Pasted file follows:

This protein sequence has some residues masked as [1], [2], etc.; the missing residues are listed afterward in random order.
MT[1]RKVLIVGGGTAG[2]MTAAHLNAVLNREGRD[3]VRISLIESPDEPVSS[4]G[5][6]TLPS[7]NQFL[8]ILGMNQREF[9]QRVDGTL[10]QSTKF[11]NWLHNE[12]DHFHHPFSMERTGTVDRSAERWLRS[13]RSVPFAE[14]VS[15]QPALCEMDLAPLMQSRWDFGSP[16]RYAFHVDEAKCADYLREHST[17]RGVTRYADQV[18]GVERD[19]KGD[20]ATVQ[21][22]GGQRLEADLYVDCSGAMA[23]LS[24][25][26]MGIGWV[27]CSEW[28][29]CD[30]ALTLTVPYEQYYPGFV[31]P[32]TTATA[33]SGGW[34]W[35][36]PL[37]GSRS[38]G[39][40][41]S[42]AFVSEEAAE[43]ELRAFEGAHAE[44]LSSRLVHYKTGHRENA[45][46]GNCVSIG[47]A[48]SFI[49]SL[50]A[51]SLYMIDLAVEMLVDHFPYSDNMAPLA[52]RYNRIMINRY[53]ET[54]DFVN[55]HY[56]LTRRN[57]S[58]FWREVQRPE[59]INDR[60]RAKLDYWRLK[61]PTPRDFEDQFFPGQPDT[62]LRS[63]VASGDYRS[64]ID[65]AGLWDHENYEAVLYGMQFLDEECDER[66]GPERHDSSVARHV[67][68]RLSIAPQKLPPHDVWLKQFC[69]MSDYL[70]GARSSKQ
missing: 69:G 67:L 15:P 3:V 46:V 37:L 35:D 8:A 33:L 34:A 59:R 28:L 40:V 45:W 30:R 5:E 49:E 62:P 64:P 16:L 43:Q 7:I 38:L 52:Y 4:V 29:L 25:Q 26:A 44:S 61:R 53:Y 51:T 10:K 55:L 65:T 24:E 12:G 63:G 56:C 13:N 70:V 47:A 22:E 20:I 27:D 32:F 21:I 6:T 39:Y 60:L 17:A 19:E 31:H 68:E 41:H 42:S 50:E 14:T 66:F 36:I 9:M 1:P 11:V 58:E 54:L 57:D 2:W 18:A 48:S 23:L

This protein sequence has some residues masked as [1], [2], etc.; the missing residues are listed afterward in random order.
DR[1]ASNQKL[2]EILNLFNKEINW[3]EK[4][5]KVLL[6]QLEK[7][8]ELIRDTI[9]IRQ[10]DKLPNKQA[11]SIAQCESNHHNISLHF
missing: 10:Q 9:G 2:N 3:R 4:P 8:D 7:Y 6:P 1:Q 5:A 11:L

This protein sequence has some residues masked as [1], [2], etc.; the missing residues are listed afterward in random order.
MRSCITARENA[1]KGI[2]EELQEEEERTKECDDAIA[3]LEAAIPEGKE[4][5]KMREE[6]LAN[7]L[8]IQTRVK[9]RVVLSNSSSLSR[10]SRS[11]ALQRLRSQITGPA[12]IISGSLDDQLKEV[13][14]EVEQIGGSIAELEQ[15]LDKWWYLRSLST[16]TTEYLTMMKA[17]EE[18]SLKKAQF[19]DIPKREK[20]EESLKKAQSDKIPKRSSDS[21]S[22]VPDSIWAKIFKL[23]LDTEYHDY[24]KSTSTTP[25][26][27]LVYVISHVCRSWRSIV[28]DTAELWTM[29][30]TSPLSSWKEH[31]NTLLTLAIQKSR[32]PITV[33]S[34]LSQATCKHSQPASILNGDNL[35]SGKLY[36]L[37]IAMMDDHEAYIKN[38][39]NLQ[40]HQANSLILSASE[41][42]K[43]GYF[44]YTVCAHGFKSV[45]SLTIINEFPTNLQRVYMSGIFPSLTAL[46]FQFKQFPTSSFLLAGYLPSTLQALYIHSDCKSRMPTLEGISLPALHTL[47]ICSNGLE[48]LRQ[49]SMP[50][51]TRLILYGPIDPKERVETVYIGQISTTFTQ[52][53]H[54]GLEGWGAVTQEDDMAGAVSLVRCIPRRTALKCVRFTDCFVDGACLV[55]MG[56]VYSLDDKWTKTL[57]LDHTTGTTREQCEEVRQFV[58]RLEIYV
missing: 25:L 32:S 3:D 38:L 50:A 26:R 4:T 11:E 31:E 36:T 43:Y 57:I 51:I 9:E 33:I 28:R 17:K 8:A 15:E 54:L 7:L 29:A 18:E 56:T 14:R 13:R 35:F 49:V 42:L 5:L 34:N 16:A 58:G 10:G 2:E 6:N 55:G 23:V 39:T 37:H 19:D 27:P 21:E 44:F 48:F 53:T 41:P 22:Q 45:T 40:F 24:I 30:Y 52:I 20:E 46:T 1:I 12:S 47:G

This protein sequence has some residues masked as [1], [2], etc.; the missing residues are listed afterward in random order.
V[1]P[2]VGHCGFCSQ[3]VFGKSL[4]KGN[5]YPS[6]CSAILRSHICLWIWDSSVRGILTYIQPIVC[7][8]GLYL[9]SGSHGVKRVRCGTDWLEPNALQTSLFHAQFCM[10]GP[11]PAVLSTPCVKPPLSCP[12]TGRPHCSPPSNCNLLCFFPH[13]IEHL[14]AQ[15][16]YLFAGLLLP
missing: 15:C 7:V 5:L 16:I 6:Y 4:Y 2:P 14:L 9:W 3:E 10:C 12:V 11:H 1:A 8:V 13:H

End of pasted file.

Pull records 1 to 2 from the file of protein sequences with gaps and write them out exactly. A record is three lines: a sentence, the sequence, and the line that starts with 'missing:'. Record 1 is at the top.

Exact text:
This protein sequence has some residues masked as [1], [2], etc.; the missing residues are listed afterward in random order.
MT[1]RKVLIVGGGTAG[2]MTAAHLNAVLNREGRD[3]VRISLIESPDEPVSS[4]G[5][6]TLPS[7]NQFL[8]ILGMNQREF[9]QRVDGTL[10]QSTKF[11]NWLHNE[12]DHFHHPFSMERTGTVDRSAERWLRS[13]RSVPFAE[14]VS[15]QPALCEMDLAPLMQSRWDFGSP[16]RYAFHVDEAKCADYLREHST[17]RGVTRYADQV[18]GVERD[19]KGD[20]ATVQ[21][22]GGQRLEADLYVDCSGAMA[23]LS[24][25][26]MGIGWV[27]CSEW[28][29]CD[30]ALTLTVPYEQYYPGFV[31]P[32]TTATA[33]SGGW[34]W[35][36]PL[37]GSRS[38]G[39][40][41]S[42]AFVSEEAAE[43]ELRAFEGAHAE[44]LSSRLVHYKTGHRENA[45][46]GNCVSIG[47]A[48]SFI[49]SL[50]A[51]SLYMIDLAVEMLVDHFPYSDNMAPLA[52]RYNRIMINRY[53]ET[54]DFVN[55]HY[56]LTRRN[57]S[58]FWREVQRPE[59]INDR[60]RAKLDYWRLK[61]PTPRDFEDQFFPGQPDT[62]LRS[63]VASGDYRS[64]ID[65]AGLWDHENYEAVLYGMQFLDEECDER[66]GPERHDSSVARHV[67][68]RLSIAPQKLPPHDVWLKQFC[69]MSDYL[70]GARSSKQ
missing: 69:G 67:L 15:P 3:V 46:V 37:L 35:D 8:A 33:L 34:A 59:R 28:L 40:V 45:W 30:R 5:E 49:E 62:P 64:P 16:L 43:Q 7:I 38:L 52:Y 4:V 29:L 25:Q 26:A 44:S 61:R 53:Y 51:T 10:K 55:L 65:T 24:E 12:G 63:G 56:C 13:N 70:V 47:A 22:E 20:I 27:D 32:F 21:I 6:T 39:Y 60:L 17:A 19:E 31:H 68:E 41:H 42:S 50:E 14:T 66:F 36:I 9:M 1:P 11:V 58:E 54:L 57:D 2:W 18:A 48:S 23:L

This protein sequence has some residues masked as [1], [2], etc.; the missing residues are listed afterward in random order.
DR[1]ASNQKL[2]EILNLFNKEINW[3]EK[4][5]KVLL[6]QLEK[7][8]ELIRDTI[9]IRQ[10]DKLPNKQA[11]SIAQCESNHHNISLHF
missing: 10:Q 9:G 2:N 3:R 4:P 8:D 7:Y 6:P 1:Q 5:A 11:L